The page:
Despite the hectic schedule, Beckham looks relaxed and well-rested when we meet in a function room in The Venetian. Immaculately dressed and impeccably coiffed, he offers a firm handshake and a warm smile as we discuss his past glories and present ventures. The former are in abundance - 115 caps for England (59 as captain) including three World Cups, winning the Champions League with Manchester United, the silverware from England, France, Spain and the US - but we start with the latter, especially his mission to promote the game in China.
"I've had a great fan base here for a long, long time, from playing at Manchester United, Real Madrid, Galaxy and obviously England. I've always had a great relationship with the people in this part of the world," says Beckham, whose contract as China's soccer ambassador ended in March. "The ambassador role was only for a year, but I'll continue to support the youth systems here."
Evidence of this is borne out by the establishment of the Youth Football Fund, which Beckham helped launch at a ceremony in the Great Hall of the People in Beijing, which will initially focus on improving youth training facilities in the Xinjiang Uygur autonomous region. To kick things off, Beckham and Jaguar Land Rover China donated three million yuan (HK$3.8 million) to the fund.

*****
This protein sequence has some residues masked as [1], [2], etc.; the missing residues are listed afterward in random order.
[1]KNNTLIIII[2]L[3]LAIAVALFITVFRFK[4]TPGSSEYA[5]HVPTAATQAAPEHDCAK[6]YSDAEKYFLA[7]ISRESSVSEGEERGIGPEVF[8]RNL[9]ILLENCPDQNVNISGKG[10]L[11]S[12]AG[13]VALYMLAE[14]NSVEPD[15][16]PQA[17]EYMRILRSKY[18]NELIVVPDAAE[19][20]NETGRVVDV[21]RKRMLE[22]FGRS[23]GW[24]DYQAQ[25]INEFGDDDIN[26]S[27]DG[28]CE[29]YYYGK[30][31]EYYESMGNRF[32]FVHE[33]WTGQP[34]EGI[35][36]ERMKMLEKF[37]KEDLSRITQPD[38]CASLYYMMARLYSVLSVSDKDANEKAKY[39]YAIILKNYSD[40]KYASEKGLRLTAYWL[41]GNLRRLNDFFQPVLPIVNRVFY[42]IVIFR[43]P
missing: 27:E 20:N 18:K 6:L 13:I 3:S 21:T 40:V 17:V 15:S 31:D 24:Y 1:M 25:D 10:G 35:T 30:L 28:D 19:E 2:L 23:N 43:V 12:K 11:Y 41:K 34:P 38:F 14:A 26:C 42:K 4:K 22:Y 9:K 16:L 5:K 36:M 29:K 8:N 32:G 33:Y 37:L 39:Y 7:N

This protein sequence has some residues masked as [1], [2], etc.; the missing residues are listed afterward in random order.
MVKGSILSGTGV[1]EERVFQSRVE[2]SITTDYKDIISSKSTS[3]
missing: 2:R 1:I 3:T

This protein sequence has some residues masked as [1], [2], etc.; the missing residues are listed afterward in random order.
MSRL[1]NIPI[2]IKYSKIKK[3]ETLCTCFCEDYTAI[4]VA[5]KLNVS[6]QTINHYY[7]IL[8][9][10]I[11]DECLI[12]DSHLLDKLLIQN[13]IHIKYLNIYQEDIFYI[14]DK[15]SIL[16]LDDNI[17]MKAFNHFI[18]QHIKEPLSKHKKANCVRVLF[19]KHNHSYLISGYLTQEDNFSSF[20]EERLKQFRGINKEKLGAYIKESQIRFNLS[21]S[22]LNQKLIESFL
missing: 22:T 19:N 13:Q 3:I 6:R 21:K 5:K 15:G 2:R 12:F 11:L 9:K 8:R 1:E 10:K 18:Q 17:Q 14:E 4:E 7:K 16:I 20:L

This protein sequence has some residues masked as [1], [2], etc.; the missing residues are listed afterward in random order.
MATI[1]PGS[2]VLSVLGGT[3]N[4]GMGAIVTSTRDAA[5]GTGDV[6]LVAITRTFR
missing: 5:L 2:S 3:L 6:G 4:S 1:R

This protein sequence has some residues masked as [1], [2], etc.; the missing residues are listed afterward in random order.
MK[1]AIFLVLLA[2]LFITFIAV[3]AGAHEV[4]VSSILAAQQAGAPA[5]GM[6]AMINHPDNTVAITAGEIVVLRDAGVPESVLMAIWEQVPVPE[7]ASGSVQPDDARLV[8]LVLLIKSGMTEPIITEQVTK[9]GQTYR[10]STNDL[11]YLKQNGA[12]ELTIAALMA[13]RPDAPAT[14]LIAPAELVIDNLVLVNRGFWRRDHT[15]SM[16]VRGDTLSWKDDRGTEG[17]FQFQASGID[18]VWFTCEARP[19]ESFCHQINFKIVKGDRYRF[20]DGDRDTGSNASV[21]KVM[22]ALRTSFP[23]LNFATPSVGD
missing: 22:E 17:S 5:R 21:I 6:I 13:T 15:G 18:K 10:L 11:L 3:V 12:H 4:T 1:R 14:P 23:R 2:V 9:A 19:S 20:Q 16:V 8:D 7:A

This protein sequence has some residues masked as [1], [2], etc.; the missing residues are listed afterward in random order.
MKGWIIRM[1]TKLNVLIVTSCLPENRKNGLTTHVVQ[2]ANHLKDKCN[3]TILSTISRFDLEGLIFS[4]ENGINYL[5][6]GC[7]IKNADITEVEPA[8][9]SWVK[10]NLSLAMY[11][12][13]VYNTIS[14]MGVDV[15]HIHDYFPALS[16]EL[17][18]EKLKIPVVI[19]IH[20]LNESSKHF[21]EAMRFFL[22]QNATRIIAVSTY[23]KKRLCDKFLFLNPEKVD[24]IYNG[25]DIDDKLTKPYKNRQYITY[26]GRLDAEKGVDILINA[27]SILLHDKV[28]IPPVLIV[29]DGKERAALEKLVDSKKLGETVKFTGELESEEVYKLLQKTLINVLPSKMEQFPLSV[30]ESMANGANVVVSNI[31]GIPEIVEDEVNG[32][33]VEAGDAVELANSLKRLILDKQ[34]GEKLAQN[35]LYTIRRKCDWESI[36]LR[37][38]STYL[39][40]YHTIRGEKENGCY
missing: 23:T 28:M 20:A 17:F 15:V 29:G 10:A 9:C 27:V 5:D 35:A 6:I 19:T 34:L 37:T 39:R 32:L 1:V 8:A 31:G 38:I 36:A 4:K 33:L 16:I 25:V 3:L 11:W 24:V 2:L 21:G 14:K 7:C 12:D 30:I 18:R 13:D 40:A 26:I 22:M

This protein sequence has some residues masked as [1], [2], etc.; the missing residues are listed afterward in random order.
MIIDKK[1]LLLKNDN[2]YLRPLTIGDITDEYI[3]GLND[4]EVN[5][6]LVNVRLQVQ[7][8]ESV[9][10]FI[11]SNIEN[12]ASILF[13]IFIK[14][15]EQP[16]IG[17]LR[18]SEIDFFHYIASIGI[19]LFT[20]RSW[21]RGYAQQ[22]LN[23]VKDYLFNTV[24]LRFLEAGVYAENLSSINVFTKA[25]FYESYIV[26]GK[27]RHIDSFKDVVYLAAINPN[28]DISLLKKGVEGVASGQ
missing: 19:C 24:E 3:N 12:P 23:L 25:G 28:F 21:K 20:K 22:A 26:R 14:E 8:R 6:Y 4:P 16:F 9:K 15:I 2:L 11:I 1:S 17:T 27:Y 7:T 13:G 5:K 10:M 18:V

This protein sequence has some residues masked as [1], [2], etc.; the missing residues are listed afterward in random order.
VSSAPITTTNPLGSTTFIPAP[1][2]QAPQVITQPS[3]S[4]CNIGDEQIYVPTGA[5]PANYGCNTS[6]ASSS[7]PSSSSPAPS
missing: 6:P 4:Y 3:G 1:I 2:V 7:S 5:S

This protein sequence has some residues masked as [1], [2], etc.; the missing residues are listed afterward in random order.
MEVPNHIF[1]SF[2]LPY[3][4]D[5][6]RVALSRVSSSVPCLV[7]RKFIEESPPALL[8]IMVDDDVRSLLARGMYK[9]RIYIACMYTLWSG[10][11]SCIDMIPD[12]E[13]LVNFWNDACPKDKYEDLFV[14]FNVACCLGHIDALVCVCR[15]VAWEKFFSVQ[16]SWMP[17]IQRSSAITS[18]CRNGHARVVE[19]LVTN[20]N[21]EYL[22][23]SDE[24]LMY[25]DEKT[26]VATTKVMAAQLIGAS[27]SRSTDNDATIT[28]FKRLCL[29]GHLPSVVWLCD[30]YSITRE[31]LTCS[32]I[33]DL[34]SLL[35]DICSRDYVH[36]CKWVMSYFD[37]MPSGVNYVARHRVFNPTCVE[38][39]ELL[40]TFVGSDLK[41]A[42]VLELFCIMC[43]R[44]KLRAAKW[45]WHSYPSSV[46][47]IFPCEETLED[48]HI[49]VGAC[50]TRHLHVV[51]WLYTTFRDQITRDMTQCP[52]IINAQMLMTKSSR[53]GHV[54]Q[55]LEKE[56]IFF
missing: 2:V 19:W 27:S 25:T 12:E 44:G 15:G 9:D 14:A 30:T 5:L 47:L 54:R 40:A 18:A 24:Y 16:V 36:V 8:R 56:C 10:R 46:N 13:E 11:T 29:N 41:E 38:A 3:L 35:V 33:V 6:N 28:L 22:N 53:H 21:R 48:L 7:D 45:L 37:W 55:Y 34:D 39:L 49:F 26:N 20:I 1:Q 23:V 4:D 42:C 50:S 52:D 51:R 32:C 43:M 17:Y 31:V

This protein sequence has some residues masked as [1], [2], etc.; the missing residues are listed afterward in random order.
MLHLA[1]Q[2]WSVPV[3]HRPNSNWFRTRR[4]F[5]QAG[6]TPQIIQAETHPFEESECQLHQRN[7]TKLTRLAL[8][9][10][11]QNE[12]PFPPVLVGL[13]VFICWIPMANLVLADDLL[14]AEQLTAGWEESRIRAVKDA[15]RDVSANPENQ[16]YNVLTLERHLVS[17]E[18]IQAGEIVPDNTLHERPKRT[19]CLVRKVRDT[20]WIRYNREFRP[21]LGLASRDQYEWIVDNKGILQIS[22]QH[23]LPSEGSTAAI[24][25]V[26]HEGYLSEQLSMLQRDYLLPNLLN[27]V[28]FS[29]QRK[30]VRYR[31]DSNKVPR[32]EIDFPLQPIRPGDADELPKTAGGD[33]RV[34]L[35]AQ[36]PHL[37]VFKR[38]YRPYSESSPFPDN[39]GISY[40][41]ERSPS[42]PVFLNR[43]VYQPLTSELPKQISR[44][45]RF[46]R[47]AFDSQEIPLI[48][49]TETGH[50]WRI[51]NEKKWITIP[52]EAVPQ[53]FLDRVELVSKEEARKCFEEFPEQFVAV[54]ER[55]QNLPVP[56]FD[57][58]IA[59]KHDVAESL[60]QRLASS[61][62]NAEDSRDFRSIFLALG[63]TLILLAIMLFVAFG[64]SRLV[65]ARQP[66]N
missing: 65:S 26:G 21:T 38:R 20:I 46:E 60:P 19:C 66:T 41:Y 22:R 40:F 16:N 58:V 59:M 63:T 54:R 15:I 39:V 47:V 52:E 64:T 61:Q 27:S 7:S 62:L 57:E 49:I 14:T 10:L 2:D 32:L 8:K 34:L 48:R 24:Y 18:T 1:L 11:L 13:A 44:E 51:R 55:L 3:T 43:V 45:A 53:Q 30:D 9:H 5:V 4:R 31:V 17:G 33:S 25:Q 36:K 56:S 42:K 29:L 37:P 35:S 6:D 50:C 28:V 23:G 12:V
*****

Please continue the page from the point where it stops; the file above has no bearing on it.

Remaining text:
"I think definitely football in China can grow," says Beckham, "it's been through a tough time over the last five years, and obviously the national team has suffered with that. But given the size of the country, it doesn't make sense that there are not better teams and a better national team. That can definitely change over the next few years because there's some great talent here."
Only the staunchest of optimists would dispute the fact that the game in China has a long way to go before it can hope to compete on a global stage, even with brand Beckham behind it. But can he see China challenging for the World Cup within his lifetime? "I'd like to see that," says Beckham, "because it's such a great country, a huge country, very powerful with a lot of people and a lot of talented young kids.